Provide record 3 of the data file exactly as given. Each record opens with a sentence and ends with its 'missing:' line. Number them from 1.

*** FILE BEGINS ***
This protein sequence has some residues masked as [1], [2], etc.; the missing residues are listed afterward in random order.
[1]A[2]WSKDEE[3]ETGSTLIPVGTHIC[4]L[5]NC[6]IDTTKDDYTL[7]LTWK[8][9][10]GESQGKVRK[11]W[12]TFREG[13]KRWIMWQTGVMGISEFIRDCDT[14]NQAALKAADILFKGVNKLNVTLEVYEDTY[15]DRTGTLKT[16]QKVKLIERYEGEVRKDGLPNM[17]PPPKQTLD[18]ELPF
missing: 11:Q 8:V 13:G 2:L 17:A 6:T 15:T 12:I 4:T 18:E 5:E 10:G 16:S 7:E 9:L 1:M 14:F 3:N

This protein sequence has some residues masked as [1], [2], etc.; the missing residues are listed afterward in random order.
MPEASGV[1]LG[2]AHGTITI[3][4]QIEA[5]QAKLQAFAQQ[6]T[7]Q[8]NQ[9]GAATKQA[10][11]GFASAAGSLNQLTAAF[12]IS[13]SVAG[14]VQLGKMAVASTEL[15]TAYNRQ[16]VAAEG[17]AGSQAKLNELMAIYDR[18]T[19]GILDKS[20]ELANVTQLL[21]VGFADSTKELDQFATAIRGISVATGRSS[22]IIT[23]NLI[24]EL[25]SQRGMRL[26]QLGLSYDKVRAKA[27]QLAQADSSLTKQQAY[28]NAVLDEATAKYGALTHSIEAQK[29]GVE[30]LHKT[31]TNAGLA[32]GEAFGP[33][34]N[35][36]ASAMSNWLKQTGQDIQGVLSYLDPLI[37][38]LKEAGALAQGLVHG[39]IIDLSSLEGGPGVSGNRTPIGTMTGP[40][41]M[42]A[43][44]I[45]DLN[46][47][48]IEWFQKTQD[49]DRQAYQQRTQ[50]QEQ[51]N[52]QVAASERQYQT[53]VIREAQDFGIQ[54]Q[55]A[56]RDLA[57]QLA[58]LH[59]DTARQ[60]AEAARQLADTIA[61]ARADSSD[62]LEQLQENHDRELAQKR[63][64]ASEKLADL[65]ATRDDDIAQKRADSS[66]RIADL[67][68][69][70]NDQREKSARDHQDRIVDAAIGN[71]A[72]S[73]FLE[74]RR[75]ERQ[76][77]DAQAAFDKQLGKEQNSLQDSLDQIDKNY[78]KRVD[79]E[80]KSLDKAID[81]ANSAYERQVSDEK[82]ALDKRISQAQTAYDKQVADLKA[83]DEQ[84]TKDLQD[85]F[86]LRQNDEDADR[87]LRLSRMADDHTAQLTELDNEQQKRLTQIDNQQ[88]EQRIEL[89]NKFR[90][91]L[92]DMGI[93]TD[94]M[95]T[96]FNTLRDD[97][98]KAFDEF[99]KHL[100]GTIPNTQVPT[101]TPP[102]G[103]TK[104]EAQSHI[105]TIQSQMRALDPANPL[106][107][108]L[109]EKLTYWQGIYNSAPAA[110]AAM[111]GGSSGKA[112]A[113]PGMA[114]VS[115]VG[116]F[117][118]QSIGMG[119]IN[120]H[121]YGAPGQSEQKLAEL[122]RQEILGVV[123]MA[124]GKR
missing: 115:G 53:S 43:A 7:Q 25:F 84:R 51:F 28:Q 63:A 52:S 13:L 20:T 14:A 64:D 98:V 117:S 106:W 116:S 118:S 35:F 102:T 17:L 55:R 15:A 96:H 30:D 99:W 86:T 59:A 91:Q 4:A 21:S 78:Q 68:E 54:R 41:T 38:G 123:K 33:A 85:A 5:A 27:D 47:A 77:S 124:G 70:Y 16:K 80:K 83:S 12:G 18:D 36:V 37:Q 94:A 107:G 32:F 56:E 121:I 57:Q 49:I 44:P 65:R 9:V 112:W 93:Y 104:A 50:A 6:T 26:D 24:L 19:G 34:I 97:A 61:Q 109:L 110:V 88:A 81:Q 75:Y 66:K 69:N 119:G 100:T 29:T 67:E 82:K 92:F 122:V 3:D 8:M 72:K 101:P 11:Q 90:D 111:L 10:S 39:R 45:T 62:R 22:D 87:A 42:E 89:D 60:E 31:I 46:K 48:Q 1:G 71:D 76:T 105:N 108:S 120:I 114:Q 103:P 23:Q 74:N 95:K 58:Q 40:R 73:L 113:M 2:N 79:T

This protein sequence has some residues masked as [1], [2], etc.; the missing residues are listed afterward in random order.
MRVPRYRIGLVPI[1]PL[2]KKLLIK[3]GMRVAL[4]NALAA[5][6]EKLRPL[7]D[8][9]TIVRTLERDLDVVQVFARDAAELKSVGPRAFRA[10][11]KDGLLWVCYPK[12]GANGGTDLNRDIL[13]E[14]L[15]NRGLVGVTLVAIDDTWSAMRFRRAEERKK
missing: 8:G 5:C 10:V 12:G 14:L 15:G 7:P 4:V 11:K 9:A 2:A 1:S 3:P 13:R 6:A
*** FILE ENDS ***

This protein sequence has some residues masked as [1], [2], etc.; the missing residues are listed afterward in random order.
MRVPRYRIGLVPI[1]PL[2]KKLLIK[3]GMRVAL[4]NALAA[5][6]EKLRPL[7]D[8][9]TIVRTLERDLDVVQVFARDAAELKSVGPRAFRA[10][11]KDGLLWVCYPK[12]GANGGTDLNRDIL[13]E[14]L[15]NRGLVGVTLVAIDDTWSAMRFRRAEERKK
missing: 8:G 5:C 10:V 12:G 14:L 15:G 7:P 4:V 11:K 9:A 2:A 1:S 3:P 13:R 6:A